of Donald Dubh. .lame? Macdonald of Duruiyveg
and Donald Macdonald of" Sleat being represented
by deputies. James had been educated at the
Scottish Court by Dean Henderson of Holyrood,
but we know from other sources that Donald
Grormeson could not sign his own name. It is
worthy of note that although the redoubtable


Captain of Clanranald could not write, his prede-
cessor Dougal signs with his own hand a bond to
the Earl of Huntly as far back as 1510.

An indication of the extent of Gaelic culture in
the Isles may be gleaned from the first book printed
in the Gaelic language, and which was published by
Bishop Carsewell in 1567. In his epistle to the
reader, Carsewell apologising for any defects that
may be found in his manner in writing Gaelic, says
that "there are very few who know the Gaelic
correctly, either in Albyn or in Eireand, unless it be
a few learned men skilled in poetry and history, and
some good scholars ; and hence if any learned men
find any fault in the writing or composing of this
little book, let them excuse me, for I never acquired
any knowledge of the Gaelic except as any one of
the people generally." From this it is evident that
the bishop would have many readers, and that there
was a considerable amount of Gaelic culture in
Argyll and the Isles in his day. The close con-
nection between the literary men and the bardic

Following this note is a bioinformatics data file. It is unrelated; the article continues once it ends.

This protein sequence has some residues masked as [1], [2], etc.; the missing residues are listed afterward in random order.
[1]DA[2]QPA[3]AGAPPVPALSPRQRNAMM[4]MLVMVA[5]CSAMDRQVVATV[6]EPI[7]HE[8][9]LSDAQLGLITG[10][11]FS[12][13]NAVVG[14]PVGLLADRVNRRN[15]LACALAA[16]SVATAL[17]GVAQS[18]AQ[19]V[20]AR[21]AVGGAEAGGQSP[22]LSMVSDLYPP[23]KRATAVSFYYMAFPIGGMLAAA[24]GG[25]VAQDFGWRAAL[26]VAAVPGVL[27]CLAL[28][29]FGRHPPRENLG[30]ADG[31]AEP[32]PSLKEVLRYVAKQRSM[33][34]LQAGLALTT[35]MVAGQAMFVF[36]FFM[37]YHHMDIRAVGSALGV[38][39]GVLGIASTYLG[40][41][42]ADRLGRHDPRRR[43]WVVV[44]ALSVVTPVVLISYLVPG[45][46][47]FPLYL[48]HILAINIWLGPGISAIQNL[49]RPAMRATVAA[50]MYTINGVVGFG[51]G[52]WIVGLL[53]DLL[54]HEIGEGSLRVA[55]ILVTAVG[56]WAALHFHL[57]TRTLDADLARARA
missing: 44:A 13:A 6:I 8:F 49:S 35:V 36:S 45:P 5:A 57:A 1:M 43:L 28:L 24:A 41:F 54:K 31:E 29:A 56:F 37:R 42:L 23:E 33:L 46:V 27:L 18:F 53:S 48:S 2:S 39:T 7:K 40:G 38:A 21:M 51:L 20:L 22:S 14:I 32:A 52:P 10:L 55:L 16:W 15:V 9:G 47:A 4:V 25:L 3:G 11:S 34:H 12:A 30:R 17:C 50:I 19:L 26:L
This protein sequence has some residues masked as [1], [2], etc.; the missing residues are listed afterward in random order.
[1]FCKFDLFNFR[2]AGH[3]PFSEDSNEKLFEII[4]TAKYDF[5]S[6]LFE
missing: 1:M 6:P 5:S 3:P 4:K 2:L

schools of Ireland, and those of the Isles, which had
kept the lamp of learning aglow for centuries, was
to a large extent interrupted at the Reformation,
and instead of progress there was actually retro-
gression during the remainder of the 16th centiuy.
The Act of 1496, which made it incumbent on all
barons and freeholders to send their sons to granmiar
schools from 6 to 9, " until they be competentlie
foundit" and learned ='perfite Latyne" under a
penalty of £20, was practically inoperative in the
Highlands. When we speak of the progress of
letters, or the want of it, among the higher classes
in the Isles in the 16th century, we are only on the
surftice of the inner life and culture of the people as



a whole. The Book of the Dean of Lismore, though
representing what Hoated in oral tradition at the
beginning of the Kith centnry, is equally repre-
sentative of the mental culture of the Islanders for
till* next two or three hundred years. Whole cycles
of mytholoc-v lived and Hourished under the shadow
of the (jhristian Church, It was the oi)inion of
Bishop Carsewell that the tjdes of the Tvaf/ia de
Danaan, the Sons of Milesius, and the Fingalian
Saga, whose origin and development were on purely
Pagan lines, had a stronger hold upon the minds of
the peo|)le than the contents of the liturgy of which
he was issuing a (raelic translation. Wiiatever the
effects, ethically, of this particular type of mental
culture, and we cannot believe that these were
entirely deleterious, the tales of Cuchullin and the
Feinn, and the fireside lore which survived far into
the 19th century, must have been in full flood
during the IGth and 17th centuries.

We do not propose to enter fully into the
educational programme of the Scottish Government,
which was embodied in the Statutes of I Cohnukill.
The policy a(lo})ted, by which schools were to be
supported in every parish, was very consistently
evaded. It was largely devised and directed by
Bishop Knox, but it lacked the practical breadth
and statesmanship of Carsewell's policy in the lOth
century. Carsewell's Gaelic Prayer-book was a